Feline house soiling

For the cat owner, it can be frustrating to live with a wonderful pet who cannot seem to find the way to the litter box. There are many reasons why a cat might not use the litter box. If you take a calm, rational approach to uncovering the cause and treating the problem, the better your chances of success.

Inappropriate Soiling

Inappropriate soiling involves the act of squatting to defecate or urinate on any surface outside the litter box. This often occurs when something about using the box becomes disagreeable. Pinning down the exact cause is very important and may take some careful thought. You need to consider any changes that occurred at the time the problem appeared that can be contributing to the problem.

Reasons Why Your Cat Might be Soiling in the Home

  • Medical problems (bladder infection, intestinal upsets, constipation)
  • The litter box is not cleaned often enough
  • The type of litter (texture or odor) is disagreeable
  • The litter box is located in an area with too much traffic
  • The cat was teased or frightened in or near the box
  • The litter box is too near the food bowl
  • Anxiety (long absences by the owner, punishment, new pets, new baby)

Could it be a Medical Problem?

A variety of medical problems can lead to house-soiling problems. All attempts to guide your cat back to the litter box are doomed to failure if an underlying medical problem is not diagnosed and corrected.

Signs might include:

  • An increase in frequency of urination
  • Voiding large volumes of urine
  • Straining or discomfort when eliminating
  • Blood in the urine
  • Diarrhoea or constipation

If your cat is experiencing these signs, take them to a vet as soon as possible.

Is it a Problem with the Litter Box?

Cats can be very fussy about their litter box and you may find that taking a few simple steps helps to remedy the problem. Here are some things you can do to help your cat use their litter box:

  • Clean the litter box more often
  • To help a timid cat, move the litter box from a busy area to a quiet one - somewhere like a utility room or a quiet corner is ideal.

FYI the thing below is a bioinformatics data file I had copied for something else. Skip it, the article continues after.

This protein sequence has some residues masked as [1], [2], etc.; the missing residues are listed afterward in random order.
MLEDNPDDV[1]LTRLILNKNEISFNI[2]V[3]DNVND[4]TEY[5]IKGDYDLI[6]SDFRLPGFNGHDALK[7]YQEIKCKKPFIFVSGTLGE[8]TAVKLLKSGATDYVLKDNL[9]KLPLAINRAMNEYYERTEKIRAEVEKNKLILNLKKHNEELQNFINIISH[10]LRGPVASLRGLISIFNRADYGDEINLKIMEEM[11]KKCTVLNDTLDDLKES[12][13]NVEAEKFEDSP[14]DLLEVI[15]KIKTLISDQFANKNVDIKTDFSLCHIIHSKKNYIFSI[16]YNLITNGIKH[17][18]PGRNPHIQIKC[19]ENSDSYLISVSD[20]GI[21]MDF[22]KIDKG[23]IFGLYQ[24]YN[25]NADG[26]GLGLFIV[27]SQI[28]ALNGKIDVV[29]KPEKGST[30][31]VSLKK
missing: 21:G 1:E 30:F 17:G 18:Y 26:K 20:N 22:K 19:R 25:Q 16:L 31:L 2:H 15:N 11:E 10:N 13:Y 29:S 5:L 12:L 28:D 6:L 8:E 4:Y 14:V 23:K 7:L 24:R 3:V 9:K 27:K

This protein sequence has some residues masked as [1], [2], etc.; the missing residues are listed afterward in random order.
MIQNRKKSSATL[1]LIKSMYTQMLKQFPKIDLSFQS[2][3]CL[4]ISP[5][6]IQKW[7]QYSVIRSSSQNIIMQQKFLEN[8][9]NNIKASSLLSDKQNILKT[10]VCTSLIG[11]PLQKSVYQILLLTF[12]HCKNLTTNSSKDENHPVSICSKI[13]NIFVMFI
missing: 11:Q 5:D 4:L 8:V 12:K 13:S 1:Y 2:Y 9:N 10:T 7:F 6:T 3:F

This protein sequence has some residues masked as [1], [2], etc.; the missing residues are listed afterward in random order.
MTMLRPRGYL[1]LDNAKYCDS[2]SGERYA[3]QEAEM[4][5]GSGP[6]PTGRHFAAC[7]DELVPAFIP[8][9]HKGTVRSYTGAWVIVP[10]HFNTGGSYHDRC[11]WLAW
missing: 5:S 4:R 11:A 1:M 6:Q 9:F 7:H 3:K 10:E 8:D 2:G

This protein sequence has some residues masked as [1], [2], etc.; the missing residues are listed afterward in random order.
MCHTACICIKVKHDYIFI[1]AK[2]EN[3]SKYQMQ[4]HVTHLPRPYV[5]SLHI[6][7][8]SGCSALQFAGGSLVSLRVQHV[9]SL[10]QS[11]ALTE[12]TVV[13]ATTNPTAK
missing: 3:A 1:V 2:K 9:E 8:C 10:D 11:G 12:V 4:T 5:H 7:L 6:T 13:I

• In multi-cat households, it may also help to provide one litter box per cat, plus one more
  • Make sure you thoroughly clean any affected areas of your house where the cat has soiled previously. Limiting the cat's access to these areas will help them learn the new rules.

How to avoid spraying

Spraying occurs when a cat backs up to an upright surface and directs a stream of urine toward it. This is a marking behavior. Marking may occur when:

  • Your cat feels their territory is being invaded
  • Your cat becomes anxious
  • Neighborhood cats visit or when there are too many cats in the home

Having your cat neutered or spayed may help to control this urge, but if the problem persists please ask your vet's advice.

Praise Not Punish

Punishment is rarely effective and can make problems worse, especially if it is harsh or delayed. Under no circumstances should you swat or physically punish your cat. For example, rubbing your cat's nose in the soiled area is ineffective and can heighten the problem. Any rough handling of your cat followed by placement in the litter box may lead to a negative association with the litter box.

If you catch your cat eliminating in an inappropriate area, make a noise loud enough to distract them. Give plenty of praise and treats when they display the correct behaviour.